Special Economic Zone: Building Code Violations III at Times Museum / Guangzhou, China

Special Economic Zone: Building Code Violations III / curated by Long March Projects

15 September – 11 November 2018

Cui Jie
Liu Chuang
Wu Shanzhuan
Inga Svala Thorsdottir
Junyuan Feng
Xu Qu
Guo Moruo
Zheng Yuan
Lu Chunsheng
Wang Jianwei
Yan Lei
Liao Bingxiong
Li Wenguang
Liang Shaoji
Hao Jingban
Liang Yongtai

Times Museum Guangzhou
China, Guangdong
Guangzhou, Baiyun

At present, the spatial studies of free trade zones around the world focuses on how these operational spaces serve as policy tools and infrastructure to facilitate global economic integration. Yet in China, Special Economic Zones––since the nation’s economic reform in almost 40 years ago––are not simply just windows welcoming foreign capital and technology, but it has been an experimental site to cope with a series of epistemological ruptures created by the reform in almost all aspect of life. “Time is Money”; “science and technology are primary productive forces”, such catchphrases help to encapsulate our technological, temporal and cultural landscape. As art historians tend to postulate economic reform in China to be the starting point of Chinese contemporary art as we know it, the exhibition is a Bildungsroman that narrates the life stories of the children of reform––contemporary art, market economy and science and technology development. We ask how “they” would contemplate the technological shift that has occurred since the beginning of reform and opening up.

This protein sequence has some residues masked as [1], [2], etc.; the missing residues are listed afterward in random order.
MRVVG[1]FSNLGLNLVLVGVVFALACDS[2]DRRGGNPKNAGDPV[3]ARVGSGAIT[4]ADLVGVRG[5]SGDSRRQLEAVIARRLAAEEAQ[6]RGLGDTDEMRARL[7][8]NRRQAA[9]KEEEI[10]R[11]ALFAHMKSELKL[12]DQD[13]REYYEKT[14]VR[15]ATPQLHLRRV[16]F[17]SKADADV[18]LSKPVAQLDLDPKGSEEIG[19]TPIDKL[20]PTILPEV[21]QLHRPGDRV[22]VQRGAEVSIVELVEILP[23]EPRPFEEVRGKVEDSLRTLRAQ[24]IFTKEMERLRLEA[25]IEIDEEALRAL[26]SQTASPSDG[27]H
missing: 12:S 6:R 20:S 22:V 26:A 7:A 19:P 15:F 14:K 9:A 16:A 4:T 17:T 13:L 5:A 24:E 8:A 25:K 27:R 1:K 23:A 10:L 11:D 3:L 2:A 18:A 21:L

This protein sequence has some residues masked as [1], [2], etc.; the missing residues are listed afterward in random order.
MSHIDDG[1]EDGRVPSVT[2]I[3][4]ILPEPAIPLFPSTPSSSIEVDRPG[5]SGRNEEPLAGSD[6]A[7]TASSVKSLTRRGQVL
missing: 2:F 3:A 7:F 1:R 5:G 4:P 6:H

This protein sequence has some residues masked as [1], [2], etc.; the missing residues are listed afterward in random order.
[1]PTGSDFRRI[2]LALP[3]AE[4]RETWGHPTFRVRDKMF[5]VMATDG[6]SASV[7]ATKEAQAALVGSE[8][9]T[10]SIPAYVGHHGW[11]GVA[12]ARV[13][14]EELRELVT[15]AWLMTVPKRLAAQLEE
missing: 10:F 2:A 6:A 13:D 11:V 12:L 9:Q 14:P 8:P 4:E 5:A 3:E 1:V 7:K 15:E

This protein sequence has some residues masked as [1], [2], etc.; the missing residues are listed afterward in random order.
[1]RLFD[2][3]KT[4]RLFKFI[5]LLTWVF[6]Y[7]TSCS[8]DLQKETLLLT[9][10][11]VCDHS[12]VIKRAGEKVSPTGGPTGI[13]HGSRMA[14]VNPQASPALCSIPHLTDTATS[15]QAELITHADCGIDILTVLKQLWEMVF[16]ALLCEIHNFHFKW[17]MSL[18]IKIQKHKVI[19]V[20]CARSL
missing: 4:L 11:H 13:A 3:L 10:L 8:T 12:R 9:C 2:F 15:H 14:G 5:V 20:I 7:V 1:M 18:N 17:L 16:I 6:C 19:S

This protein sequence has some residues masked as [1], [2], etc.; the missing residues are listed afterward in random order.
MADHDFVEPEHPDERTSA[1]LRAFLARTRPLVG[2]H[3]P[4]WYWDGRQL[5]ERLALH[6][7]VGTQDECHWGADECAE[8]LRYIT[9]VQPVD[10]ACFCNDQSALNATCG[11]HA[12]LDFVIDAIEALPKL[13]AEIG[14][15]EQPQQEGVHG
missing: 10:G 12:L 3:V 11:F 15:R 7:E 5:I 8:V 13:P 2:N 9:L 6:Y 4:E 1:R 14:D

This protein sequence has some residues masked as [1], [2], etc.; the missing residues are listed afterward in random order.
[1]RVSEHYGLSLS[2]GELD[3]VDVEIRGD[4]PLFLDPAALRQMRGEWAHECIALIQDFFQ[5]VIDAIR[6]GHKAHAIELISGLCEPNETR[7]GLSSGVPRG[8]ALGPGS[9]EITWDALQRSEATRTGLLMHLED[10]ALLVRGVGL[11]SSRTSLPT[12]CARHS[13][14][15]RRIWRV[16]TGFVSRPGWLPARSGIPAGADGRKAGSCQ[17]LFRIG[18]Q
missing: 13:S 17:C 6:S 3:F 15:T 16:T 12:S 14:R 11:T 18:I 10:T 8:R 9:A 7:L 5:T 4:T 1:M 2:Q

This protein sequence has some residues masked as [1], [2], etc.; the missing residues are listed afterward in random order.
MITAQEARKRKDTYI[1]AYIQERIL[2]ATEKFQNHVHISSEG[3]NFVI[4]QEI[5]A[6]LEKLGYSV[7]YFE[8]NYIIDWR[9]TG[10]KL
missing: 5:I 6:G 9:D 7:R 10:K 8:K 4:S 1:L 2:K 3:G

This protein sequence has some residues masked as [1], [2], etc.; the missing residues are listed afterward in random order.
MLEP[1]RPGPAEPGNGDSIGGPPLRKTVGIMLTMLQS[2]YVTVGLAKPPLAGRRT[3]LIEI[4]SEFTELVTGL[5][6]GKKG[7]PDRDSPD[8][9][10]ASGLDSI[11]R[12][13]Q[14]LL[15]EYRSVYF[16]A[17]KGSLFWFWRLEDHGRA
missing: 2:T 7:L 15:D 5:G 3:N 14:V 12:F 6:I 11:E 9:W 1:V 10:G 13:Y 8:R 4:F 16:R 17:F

In concerning technology, the key is thinking about how to approach and grasp the supposed equilibrium between “human – technology – nature.” Looking at mainstream views on science and technology in today’s Chinese society with an unconscious Accelerationism shaping the collective ethos, focus is placed on the exact opposite: people emphasize how to create further disequilibrium. Yet there can be no simple dualist binaries when thinking about these complex relationships, and a plethora of perspectives is needed to accurately cross-reference the issue. Through the eyes of the 15 participating artists and collectives, the exhibition enters into the theoretically-rich arena of various technologies and special areas, sharing multiple views on the story of science and technology’s growth in contemporary China.

Curated by Long March Project, the exhibition series was first shown at Long March Space in Beijing from 21 July to 26 August 2018. It aims for a critical speculation upon the accumulation of capital and technology in China from the era of reform and opening up to the present. Building upon the previous installment in Beijing, this exhibition in Guangzhou is co-presented by Long March Project together with Guangdong Times Museum.